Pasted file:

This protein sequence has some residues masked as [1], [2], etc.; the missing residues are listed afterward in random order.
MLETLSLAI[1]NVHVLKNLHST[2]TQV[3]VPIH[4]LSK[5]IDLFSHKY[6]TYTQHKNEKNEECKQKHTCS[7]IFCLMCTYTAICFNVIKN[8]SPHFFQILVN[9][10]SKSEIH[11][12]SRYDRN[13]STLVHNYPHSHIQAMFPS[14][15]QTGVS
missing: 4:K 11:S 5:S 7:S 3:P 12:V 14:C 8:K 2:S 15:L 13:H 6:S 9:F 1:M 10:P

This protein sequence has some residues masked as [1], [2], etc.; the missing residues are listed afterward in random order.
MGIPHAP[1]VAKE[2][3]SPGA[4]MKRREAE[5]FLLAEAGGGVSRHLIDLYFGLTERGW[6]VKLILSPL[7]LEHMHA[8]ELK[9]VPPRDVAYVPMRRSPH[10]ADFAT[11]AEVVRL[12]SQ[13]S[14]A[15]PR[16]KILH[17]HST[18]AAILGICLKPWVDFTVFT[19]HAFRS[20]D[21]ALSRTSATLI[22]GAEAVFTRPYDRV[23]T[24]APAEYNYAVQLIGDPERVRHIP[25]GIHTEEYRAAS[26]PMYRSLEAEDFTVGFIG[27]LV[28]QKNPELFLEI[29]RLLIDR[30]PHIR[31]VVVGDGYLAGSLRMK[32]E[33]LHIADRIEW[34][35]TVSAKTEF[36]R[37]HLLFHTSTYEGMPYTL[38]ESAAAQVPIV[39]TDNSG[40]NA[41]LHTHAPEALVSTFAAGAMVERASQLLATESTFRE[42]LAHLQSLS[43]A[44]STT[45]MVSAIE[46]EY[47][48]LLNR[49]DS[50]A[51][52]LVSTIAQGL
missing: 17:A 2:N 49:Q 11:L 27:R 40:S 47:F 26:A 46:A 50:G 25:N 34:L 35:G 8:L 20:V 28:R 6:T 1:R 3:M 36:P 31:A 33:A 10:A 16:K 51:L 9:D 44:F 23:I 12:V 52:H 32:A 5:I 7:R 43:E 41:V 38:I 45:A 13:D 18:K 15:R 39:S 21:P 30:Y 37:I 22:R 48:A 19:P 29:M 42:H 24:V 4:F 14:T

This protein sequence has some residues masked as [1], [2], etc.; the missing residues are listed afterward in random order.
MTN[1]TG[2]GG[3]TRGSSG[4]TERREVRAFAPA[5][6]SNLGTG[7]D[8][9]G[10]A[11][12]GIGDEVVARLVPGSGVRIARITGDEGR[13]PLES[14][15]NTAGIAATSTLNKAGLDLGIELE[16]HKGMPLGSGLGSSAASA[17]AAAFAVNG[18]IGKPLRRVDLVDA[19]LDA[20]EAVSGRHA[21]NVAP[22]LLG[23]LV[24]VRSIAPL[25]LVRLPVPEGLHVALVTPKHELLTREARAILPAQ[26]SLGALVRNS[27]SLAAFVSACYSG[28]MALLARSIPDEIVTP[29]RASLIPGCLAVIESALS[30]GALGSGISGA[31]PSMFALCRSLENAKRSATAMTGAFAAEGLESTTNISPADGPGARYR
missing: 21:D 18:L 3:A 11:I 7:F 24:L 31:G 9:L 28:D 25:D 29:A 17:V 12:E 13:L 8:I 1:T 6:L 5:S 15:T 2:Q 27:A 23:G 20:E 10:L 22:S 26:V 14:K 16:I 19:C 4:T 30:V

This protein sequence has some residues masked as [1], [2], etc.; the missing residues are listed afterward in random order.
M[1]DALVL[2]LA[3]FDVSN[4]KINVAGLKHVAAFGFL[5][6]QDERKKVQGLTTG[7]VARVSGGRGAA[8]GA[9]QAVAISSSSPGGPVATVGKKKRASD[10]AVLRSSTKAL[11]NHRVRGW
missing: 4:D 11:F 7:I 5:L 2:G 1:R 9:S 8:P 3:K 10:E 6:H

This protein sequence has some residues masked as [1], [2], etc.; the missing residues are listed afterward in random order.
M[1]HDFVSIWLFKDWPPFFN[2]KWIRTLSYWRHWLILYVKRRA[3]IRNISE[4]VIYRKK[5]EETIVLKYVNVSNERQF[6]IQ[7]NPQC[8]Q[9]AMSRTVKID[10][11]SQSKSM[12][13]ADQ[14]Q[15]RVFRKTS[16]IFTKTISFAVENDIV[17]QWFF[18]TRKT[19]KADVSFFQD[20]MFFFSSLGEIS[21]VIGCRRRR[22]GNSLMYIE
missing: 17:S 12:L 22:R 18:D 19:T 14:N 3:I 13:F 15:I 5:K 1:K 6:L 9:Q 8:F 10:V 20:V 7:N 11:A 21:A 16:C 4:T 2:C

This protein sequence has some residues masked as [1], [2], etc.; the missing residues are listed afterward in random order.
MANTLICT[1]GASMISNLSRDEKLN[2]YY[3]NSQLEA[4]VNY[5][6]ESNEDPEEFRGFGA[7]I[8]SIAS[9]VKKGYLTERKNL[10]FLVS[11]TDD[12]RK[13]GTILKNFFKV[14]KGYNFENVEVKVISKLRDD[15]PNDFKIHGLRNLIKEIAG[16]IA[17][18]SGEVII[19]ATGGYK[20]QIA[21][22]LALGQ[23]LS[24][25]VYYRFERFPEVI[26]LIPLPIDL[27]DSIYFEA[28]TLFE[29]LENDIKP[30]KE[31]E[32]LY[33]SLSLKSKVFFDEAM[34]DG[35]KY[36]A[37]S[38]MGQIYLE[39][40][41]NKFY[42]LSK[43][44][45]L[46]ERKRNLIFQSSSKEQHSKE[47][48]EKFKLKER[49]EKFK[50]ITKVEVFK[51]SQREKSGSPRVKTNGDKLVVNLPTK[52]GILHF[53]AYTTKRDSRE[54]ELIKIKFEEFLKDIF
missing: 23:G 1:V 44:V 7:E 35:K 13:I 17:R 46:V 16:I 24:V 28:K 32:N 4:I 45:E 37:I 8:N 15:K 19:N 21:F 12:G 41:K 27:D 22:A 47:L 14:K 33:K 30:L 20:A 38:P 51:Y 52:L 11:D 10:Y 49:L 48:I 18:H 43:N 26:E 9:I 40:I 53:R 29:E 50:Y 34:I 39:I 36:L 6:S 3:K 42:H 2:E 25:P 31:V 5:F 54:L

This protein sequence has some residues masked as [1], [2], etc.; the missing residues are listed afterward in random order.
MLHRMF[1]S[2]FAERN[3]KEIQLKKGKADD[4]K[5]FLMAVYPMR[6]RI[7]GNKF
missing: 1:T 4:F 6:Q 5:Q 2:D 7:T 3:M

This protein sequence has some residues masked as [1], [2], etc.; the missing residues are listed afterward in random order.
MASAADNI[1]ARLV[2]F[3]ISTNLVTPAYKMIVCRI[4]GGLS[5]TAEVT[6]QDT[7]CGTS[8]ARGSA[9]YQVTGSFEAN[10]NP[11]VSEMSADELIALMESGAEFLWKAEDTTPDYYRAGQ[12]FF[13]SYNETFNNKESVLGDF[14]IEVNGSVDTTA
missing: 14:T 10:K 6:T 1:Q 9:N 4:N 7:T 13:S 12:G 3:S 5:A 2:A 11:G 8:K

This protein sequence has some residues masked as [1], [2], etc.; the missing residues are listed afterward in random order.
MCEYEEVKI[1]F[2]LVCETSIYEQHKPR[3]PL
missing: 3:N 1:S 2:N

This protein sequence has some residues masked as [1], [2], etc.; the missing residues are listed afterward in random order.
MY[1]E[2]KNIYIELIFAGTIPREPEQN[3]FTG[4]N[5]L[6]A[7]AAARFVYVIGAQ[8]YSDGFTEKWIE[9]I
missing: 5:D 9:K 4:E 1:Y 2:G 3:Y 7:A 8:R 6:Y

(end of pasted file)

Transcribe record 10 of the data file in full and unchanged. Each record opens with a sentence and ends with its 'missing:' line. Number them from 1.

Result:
This protein sequence has some residues masked as [1], [2], etc.; the missing residues are listed afterward in random order.
MY[1]E[2]KNIYIELIFAGTIPREPEQN[3]FTG[4]N[5]L[6]A[7]AAARFVYVIGAQ[8]YSDGFTEKWIE[9]I
missing: 5:D 9:K 4:E 1:Y 2:G 3:Y 7:A 8:R 6:Y